When I interviewed The Wanted‘s Nathan Sykes earlier in the week, I asked him how he felt about the boyband being one of very few UK pop groups to have had so much success without starting off on a TV show. He said: “You know what, it’s really nice to know that we’ve done it the old school way. Obviously, it’s great that there are the talent shows and stuff like that, but if you get Top 5 on X Factor you’re almost guaranteed a record deal, so it sometimes is kind of strange to see people just getting thrown into the limelight. But it’s really good looking back over the last year and seeing how much we’ve grown.”
As their eponymous debut album last year proved, having some cracking pop tunes at their disposal has certainly helped them keep up with the X Factor-endorsed likes of JLS and One Direction. Fortunately Battleground, which follows almost exactly one year later, doesn’t let the standard drop.
It does however sway the quintet in a slightly different direction. Whereas their debut was more straight-forward lad-pop, this one brings them up to speed with the dancefloor-oriented sound du jour, steering clear of the overdone blandness that has plagued so many other artists. Chart-topper ‘Glad You Came’ is a cool example – its lyrics may not exude originality, but it has enough charisma and summer-friendly production to see it through.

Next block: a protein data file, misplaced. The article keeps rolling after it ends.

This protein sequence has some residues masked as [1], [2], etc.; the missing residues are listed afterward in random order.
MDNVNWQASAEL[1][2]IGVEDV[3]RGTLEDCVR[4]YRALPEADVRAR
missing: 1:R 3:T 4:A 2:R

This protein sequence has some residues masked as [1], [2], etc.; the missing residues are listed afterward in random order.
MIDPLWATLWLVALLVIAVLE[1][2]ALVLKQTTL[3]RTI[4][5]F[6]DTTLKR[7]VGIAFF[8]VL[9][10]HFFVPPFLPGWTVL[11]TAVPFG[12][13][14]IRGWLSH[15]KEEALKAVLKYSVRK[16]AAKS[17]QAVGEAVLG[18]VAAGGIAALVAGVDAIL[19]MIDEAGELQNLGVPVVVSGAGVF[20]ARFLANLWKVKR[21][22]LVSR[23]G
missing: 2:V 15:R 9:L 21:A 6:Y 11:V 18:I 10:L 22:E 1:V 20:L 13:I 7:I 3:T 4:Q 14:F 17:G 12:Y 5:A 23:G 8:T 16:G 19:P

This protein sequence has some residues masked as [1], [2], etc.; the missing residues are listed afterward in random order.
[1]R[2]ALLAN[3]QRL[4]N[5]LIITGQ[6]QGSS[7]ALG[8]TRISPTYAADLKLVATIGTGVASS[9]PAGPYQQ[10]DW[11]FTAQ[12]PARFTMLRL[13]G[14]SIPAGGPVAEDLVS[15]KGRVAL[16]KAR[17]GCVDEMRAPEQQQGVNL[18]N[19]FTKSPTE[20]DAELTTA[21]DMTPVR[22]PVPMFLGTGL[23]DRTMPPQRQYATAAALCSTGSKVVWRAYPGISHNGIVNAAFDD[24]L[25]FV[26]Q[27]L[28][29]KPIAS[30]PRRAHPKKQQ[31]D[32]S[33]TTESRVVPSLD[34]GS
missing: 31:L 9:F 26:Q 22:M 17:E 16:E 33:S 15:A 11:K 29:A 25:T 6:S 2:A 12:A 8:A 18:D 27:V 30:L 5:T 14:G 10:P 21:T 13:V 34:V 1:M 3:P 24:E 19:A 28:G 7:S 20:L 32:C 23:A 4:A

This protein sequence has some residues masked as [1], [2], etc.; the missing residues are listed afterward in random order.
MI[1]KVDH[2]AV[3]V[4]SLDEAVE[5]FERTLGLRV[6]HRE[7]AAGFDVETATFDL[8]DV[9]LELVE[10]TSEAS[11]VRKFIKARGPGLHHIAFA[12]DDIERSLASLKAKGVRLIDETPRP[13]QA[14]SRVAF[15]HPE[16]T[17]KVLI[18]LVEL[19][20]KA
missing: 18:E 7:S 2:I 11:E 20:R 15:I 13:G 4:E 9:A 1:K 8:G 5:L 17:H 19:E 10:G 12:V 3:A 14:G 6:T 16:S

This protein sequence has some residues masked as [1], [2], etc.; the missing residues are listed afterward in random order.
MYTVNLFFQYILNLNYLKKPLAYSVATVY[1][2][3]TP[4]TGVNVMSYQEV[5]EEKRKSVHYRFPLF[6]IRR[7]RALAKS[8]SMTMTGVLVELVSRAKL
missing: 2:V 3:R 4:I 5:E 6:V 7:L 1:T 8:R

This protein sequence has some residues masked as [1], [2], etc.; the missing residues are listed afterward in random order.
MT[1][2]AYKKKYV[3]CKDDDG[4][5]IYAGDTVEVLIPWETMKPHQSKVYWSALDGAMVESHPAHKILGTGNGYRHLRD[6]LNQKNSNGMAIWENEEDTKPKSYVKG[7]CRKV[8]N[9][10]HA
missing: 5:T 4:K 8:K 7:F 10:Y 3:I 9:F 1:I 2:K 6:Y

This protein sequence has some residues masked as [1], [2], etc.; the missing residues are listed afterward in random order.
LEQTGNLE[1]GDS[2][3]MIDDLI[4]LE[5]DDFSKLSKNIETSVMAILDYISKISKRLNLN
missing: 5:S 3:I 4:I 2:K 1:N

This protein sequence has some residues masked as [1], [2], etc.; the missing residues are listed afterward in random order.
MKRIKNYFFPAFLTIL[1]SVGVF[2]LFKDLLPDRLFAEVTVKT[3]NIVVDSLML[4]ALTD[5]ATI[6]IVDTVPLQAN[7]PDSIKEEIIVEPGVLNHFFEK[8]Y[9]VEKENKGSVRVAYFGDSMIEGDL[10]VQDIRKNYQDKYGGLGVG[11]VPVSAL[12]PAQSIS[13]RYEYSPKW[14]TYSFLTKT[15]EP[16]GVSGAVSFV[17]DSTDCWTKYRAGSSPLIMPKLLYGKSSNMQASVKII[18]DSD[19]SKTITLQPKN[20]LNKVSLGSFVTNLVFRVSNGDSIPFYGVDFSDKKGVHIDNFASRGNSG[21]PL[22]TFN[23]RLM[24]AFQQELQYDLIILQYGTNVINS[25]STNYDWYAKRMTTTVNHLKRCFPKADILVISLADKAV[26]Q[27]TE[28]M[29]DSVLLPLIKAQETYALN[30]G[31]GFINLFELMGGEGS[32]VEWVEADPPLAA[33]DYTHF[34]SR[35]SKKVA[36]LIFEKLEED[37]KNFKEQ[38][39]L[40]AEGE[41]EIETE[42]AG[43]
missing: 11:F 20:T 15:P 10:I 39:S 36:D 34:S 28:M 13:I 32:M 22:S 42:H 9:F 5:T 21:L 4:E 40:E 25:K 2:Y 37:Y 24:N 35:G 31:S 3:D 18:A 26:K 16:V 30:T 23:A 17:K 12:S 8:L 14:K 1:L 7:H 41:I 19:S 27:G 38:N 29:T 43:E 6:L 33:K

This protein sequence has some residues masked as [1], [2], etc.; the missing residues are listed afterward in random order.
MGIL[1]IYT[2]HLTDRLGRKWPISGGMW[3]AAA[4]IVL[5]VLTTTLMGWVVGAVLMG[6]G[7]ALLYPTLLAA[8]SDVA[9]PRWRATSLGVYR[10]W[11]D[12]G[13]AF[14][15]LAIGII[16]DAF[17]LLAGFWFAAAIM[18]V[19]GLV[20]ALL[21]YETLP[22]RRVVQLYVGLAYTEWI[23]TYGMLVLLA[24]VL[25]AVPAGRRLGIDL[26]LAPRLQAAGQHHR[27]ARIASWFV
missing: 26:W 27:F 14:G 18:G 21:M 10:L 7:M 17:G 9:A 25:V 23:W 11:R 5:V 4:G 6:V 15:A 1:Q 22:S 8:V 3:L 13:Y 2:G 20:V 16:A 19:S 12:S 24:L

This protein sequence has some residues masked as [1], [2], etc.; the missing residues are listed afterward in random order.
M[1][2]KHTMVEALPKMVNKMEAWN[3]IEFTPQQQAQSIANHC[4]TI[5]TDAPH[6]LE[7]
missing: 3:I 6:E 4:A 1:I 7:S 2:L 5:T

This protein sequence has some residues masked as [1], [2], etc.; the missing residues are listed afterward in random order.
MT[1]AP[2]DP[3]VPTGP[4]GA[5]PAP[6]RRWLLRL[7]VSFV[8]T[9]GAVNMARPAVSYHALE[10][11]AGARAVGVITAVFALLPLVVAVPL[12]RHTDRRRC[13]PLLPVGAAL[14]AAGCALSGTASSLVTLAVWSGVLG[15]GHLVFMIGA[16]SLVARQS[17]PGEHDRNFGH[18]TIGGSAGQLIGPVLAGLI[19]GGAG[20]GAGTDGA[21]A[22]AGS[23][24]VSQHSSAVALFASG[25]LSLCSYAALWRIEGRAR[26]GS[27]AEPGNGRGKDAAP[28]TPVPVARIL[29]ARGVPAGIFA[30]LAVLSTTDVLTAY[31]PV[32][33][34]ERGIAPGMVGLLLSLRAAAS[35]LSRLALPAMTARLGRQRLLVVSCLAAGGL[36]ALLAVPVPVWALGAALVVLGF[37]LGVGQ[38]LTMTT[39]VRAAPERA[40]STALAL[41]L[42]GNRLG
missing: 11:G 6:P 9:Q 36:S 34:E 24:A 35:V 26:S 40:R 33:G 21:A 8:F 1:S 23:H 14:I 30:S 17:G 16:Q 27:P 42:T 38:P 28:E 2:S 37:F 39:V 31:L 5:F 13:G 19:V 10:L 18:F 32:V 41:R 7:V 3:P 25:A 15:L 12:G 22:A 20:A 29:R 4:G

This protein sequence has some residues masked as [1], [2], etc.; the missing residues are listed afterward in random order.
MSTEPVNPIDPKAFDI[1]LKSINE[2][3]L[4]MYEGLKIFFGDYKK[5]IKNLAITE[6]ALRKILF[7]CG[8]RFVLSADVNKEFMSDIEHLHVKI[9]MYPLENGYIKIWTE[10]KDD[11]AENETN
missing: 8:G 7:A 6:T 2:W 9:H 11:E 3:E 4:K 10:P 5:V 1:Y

Merge that with the slightly less club-targetted hit ‘Lightning’ and you have a pretty good idea of where the LP is going. Note especially ‘Invincible’, a radio-ready barn-stormer that would make perfect sense as a single, and ‘Last To Know’, a slightly darker midtempo affair with one of the record’s best choruses. Actually, midtempo is where the boys are most successful – the Diane Warren-penned ‘Rocket’ has just the right amount of acceptable cheese, and ‘Lie To Me’ is one of the best songs on the whole disc. Lord only knows why it’s tucked away right at the end.
The ballads are where things get a bit wobbly. ‘I Want It All’ is fine, if a bit wishy-washy, and ‘I’ll Be Your Strength’ never really goes anywhere, despite some lovely performances from the band’s lesser-used vocallists. But the good thing is that they’re in the minority. The Wanted remain instrumental in pushing the boyband image further into the 21st Century, and with a sound that keeps them maturer than One Direction and more lads-next-door than JLS, they deserve all the success they get.
My above review was also published to Entertainmentwise